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Dan Tiernan, COO Mar 19, 2014 2 min read

What is that Word Wednesdays - Recreational Dissident

This is an ongoing series where we will explain the meaning of an unusual or interesting word; words or phrase that is relevant in community association management. Hence the name – What is that Word Wednesdays!

Recreational Dissident We have all read about Condo Commandos. This is a derogatory reference used to describe over-zealous directors of condominium and homeowners associations that abuse their powers for personal reasons. This is not an urban legend - there are some association directors that believe their position grants them the powers of a dictator. Condo Commandos do exist and it is up to the owners in the communities to fight back against these tyrants. Most owners that take on this fight against unscrupulous board members are doing it for a valid, logical reason, based on the appearance of a real problem or problems.
Unfortunately, some of the owners in your community may be accusing your Board and/or Manager of all kinds of evil doings, when in fact everything is above board, legal and ethical. There may be no evidence of any problem, but that will not discourage people from complaining, particularly if they are conspiracy theorists, paranoid, uninformed or just mean-spirited.
We call this kind of person a  "Recreational Dissident".  It is their hobby to complain, accuse and abuse people in charge of managing and leading associations, when there is not evidence of wrong doing.  The requests made by these kinds of people can create a huge distraction to the board and staff. These distractions waste the time of paid staff and volunteer board members, increase expenses and distract associations from retaining focus on the real issues of the community.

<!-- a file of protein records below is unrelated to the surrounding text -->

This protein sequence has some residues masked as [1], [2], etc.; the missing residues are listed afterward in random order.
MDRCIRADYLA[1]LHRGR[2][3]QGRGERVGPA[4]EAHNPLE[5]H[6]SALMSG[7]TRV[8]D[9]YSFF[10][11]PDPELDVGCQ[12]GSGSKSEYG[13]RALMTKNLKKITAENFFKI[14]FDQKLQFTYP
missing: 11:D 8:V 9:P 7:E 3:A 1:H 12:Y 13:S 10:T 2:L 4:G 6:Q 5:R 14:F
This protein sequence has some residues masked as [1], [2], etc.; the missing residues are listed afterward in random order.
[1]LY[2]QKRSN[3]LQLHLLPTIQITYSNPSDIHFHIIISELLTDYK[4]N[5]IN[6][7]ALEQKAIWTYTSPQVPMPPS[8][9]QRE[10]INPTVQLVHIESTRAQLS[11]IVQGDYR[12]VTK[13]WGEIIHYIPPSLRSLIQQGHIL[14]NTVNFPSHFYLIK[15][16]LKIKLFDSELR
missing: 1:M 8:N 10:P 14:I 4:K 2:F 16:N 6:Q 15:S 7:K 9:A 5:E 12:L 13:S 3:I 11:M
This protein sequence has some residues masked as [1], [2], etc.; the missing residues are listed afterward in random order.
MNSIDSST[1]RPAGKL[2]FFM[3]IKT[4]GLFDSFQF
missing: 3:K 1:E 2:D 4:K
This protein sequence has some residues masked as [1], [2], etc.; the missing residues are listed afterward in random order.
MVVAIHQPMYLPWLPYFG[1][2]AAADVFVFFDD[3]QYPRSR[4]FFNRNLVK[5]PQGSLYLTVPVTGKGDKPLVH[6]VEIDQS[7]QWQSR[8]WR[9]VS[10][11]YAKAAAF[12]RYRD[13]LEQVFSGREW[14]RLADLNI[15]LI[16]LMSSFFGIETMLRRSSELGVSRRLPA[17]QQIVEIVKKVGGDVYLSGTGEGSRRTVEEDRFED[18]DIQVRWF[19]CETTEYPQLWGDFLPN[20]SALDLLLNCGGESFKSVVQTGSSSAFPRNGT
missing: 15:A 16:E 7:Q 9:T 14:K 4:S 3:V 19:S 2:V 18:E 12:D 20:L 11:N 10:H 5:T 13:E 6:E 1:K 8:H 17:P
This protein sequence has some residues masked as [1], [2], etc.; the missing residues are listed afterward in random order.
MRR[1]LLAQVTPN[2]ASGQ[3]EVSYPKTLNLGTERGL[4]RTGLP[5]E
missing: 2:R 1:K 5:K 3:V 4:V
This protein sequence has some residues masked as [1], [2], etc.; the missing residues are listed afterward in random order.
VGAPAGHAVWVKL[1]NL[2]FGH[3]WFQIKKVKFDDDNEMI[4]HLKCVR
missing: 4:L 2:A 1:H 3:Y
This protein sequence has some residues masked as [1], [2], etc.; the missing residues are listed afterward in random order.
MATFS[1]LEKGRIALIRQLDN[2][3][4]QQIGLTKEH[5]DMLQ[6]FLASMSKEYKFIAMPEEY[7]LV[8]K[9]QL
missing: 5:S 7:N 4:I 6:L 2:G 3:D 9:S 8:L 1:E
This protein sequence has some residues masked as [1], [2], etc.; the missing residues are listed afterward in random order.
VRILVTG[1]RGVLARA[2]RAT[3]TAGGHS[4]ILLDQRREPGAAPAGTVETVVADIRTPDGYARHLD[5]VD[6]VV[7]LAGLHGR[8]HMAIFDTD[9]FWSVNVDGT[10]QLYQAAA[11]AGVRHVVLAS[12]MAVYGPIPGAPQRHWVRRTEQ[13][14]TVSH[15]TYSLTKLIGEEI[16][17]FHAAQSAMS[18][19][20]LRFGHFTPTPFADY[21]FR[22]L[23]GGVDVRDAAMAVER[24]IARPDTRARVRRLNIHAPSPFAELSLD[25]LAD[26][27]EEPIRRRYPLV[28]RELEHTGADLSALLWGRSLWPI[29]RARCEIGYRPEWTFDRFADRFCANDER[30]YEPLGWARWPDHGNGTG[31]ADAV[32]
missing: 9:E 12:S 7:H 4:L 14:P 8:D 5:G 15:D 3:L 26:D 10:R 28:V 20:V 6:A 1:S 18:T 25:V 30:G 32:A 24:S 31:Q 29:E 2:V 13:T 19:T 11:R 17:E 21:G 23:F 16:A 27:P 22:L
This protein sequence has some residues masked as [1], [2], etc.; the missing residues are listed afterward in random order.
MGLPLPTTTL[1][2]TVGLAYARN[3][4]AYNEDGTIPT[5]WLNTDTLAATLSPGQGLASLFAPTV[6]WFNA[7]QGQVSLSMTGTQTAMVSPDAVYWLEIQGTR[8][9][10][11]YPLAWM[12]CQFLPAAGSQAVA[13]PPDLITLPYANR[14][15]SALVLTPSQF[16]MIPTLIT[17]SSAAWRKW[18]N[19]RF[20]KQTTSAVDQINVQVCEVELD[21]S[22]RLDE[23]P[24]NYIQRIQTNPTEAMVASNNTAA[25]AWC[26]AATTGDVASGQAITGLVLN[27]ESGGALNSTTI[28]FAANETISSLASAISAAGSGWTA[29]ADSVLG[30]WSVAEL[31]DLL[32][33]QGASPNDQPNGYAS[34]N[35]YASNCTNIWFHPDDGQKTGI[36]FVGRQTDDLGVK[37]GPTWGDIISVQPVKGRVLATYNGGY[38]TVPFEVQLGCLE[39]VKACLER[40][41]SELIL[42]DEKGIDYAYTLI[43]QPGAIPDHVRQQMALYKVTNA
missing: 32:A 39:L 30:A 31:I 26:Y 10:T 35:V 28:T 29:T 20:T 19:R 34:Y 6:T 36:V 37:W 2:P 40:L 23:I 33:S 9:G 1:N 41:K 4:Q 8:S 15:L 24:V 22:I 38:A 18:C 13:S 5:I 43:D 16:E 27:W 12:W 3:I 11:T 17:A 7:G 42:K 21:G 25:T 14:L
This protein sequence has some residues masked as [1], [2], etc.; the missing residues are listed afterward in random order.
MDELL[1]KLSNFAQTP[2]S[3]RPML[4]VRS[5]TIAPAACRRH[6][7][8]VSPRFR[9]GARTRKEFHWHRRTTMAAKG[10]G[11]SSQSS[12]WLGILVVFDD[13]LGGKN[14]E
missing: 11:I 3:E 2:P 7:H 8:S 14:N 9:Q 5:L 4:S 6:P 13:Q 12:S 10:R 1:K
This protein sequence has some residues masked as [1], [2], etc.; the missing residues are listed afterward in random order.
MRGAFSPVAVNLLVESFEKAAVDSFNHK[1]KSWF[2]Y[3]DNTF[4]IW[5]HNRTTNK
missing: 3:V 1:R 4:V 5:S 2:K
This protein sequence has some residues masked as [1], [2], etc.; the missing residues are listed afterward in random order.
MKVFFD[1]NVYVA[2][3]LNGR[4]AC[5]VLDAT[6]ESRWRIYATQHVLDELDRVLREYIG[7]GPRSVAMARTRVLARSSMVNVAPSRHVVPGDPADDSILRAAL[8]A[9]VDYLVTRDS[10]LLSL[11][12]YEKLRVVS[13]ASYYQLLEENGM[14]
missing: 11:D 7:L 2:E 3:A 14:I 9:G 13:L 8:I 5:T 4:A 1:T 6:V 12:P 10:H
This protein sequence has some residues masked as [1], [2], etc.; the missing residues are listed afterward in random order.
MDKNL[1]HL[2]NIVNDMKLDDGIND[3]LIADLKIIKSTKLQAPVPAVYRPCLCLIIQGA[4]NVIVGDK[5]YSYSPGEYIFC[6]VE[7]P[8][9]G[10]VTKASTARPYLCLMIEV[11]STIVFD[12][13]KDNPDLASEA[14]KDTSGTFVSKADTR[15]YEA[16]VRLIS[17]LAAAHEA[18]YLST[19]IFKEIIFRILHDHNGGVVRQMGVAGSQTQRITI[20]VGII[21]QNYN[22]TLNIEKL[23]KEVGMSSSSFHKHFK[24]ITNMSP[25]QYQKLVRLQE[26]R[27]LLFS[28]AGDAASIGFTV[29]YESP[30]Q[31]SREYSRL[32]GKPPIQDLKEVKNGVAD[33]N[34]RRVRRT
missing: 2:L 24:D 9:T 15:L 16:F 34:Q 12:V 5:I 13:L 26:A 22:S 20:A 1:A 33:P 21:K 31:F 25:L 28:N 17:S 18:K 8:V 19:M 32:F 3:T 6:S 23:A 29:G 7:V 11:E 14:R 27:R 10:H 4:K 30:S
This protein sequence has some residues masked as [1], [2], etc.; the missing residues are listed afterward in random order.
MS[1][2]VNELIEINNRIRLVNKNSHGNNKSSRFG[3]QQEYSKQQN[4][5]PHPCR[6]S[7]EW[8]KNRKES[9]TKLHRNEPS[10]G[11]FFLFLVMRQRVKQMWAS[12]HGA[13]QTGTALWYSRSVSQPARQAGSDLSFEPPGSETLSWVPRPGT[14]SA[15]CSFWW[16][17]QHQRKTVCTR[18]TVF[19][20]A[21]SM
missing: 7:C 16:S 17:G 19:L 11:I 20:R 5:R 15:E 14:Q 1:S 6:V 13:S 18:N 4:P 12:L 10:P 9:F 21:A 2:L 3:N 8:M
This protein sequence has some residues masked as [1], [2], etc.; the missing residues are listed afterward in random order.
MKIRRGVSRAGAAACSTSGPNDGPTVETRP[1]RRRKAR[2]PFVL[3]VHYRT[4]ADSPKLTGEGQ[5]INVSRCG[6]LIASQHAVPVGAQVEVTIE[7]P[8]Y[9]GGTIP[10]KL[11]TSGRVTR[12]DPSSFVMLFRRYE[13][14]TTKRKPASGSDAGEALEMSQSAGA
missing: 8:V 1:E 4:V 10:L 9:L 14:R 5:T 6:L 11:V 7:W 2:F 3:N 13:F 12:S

Here are some best practices for dealing with these recreational dissidents:
1. Understanding - it is always best to try and understand what the person is looking for - so ask them. This might help you provide them more or different information that will help them address their concern.  If they do not have a clear purpose or goal, that is also a big clue that you are likely dealing with a recreational dissident.
2. Transparency - don't try and delay or refuse their access to records, this just validates their accusation that you are "hiding something."
3. Discovery - if the record requests are comprehensive or complex, this does not obligate the board or management company to sift through records looking for the information. Put the burden on the owner to look through the records (with supervision) and find it themselves. If you have paper records, e.g., you can provide them access to boxes of information for past years.
4. Control - if it becomes a burden, the Board of Directors has a right (subject to restrictions in the governing documents) to control the frequency of inspections and amount of time for inspections.
Has your community had this issue?  How did you deal with it? 

Legal disclaimer - I am not an attorney and I do not play one on TV.  This should not be considered legal advice.